President Emmanuel Macron of France has described Nato as "brain dead", stressing what he sees as waning commitment to the transatlantic alliance by its main guarantor, the US.
Interviewed by the Economist, he cited the US failure to consult Nato before pulling forces out of northern Syria.
He also questioned whether Nato was still committed to collective defence.
German Chancellor Angela Merkel, a key ally, said she disagreed with Mr Macron's "drastic words".
Nato, which celebrates 70 years since its founding at a London summit next month, has responded by saying the alliance remains strong.
What else did the French president say?
"What we are currently experiencing is the brain death of Nato," Mr Macron told the London-based newspaper.
He warned European members that they could no longer rely on the US to defend the alliance, established at the start of the Cold War to bolster Western European and North American security.
Article Five of Nato's founding charter stipulates that an attack on one member will produce a collective response from the alliance.
But Mr Macron appeared unsure whether it was still valid when asked. "I don't know," he said.
The alliance, Mr Macron is quoted as saying, "only works if the guarantor of last resort functions as such. I'd argue that we should reassess the reality of what Nato is in the light of the commitment of the United States".
The French leader urged Europe to start thinking of itself as a "geopolitical power" to ensure it remained "in control" of its destiny.
Why the doubts over Nato?
President Donald Trump's abrupt decision to pull most US forces out of north-eastern Syria in October took European Nato members by surprise.
The move opened the way for Turkey – itself a powerful Nato member – to push into Syria and create what it termed a security zone along its border. Kurdish forces, who had been helping the US fight the Islamic State (IS) group, were expelled from the area.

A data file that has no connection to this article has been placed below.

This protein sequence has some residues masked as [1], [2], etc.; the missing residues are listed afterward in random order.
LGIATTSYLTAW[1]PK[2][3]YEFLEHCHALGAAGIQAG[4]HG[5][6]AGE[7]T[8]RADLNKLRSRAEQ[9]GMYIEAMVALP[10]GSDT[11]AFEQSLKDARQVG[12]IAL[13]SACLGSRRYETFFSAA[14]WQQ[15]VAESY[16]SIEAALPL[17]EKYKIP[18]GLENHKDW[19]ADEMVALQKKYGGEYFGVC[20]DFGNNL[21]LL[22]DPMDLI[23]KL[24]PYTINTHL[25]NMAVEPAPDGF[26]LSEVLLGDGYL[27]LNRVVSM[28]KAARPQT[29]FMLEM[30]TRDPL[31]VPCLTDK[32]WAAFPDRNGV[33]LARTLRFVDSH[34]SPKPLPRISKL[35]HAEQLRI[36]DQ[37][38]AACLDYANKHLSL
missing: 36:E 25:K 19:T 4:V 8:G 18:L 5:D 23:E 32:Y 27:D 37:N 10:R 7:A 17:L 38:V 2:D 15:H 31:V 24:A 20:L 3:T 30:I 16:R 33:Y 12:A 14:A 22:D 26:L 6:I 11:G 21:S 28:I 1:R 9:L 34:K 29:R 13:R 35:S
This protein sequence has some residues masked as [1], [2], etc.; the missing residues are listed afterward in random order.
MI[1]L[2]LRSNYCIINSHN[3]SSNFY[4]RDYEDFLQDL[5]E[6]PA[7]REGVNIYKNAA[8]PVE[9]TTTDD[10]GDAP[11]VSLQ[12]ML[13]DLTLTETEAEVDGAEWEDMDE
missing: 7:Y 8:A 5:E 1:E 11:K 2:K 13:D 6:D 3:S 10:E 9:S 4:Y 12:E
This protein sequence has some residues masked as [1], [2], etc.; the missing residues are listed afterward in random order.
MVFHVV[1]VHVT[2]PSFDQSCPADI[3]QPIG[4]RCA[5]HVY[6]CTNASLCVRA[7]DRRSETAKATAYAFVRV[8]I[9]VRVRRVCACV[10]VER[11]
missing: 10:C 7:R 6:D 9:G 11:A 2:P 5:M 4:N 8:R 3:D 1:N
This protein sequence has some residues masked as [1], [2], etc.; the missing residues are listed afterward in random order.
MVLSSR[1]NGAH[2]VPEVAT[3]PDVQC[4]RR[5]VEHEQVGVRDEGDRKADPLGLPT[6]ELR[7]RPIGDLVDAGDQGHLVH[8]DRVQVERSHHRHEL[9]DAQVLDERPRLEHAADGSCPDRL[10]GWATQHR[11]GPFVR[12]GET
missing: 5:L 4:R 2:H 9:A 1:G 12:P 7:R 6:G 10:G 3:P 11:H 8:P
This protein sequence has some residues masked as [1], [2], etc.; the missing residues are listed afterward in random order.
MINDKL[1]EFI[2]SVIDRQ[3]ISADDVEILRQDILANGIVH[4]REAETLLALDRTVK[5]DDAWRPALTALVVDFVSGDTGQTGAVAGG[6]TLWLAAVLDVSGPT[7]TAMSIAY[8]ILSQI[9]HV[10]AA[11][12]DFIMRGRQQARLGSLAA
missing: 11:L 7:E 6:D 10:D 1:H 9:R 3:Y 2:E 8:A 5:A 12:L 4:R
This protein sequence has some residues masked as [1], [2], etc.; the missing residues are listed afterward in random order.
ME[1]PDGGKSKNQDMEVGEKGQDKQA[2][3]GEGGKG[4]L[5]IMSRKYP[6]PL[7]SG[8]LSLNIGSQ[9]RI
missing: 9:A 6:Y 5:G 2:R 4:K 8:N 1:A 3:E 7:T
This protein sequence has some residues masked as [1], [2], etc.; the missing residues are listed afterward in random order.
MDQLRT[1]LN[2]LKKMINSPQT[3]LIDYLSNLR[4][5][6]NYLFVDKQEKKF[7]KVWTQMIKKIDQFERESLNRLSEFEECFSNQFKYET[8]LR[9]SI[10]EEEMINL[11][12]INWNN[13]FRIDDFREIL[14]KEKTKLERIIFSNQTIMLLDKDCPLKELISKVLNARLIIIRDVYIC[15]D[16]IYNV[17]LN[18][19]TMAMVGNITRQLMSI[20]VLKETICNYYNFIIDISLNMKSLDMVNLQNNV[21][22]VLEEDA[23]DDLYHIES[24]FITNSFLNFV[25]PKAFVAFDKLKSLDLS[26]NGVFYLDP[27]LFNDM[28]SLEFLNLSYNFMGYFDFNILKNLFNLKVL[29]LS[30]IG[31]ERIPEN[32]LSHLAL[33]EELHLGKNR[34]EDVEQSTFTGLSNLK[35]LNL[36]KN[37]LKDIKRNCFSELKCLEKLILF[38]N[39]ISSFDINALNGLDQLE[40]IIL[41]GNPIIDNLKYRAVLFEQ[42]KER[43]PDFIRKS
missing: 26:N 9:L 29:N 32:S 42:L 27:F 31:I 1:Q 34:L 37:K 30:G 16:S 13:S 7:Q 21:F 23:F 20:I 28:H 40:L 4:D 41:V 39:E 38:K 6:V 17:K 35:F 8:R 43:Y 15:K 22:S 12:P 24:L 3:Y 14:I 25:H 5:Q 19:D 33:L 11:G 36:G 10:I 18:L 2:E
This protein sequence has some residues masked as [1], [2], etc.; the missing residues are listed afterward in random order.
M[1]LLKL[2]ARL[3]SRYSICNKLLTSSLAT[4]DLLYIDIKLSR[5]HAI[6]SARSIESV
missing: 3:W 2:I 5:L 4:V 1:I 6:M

Mr Macron at the time criticised Nato's failure to respond to the Turkish offensive.
Mr Trump has frequently accused European Nato members of failing to provide their fair share of military spending and for relying too heavily on the US for their defence.
For his part, Mr Macron has already been at the forefront of moves to boost defence co-operation among European countries. However, the European Union's other main military power, the UK, emphasises the importance of Nato to European defence.
What reaction has there been?
Mrs Merkel was speaking in Berlin alongside the visiting Nato Secretary-General Jens Stoltenberg.
Mr Macron "used drastic words – that is not my view of co-operation in Nato," she said.
Mrs Merkel acknowledged there were problems, but said she did not think "such sweeping judgements are necessary".
"Nato remains a cornerstone of our security," she added.
Mr Stoltenberg said the alliance remained strong.
"European allies are stepping up, investing more in defence.
"The US is increasing investments in Europe with more troops, more exercises. The reality is that we do work together. We have strengthened our collective defence. Any attempt to distance us from North America risks not only weakening the alliance, the transatlantic bond, but also weakening Europe."
No longer fit for purpose?
With only weeks before the Nato summit, President Macron's comments suggest it might not be an entirely harmonious celebration.
One key fault line has been opened up by President Trump who frequently denigrates his Nato allies. He described many of them recently as "delinquent" for not spending sufficiently on their own defence.
Mr Macron said America was turning its back on Europe. The absence of co-ordination on strategic decision-making between the US and its Nato allies was exemplified by recent unilateral US and Turkish decisions in Syria.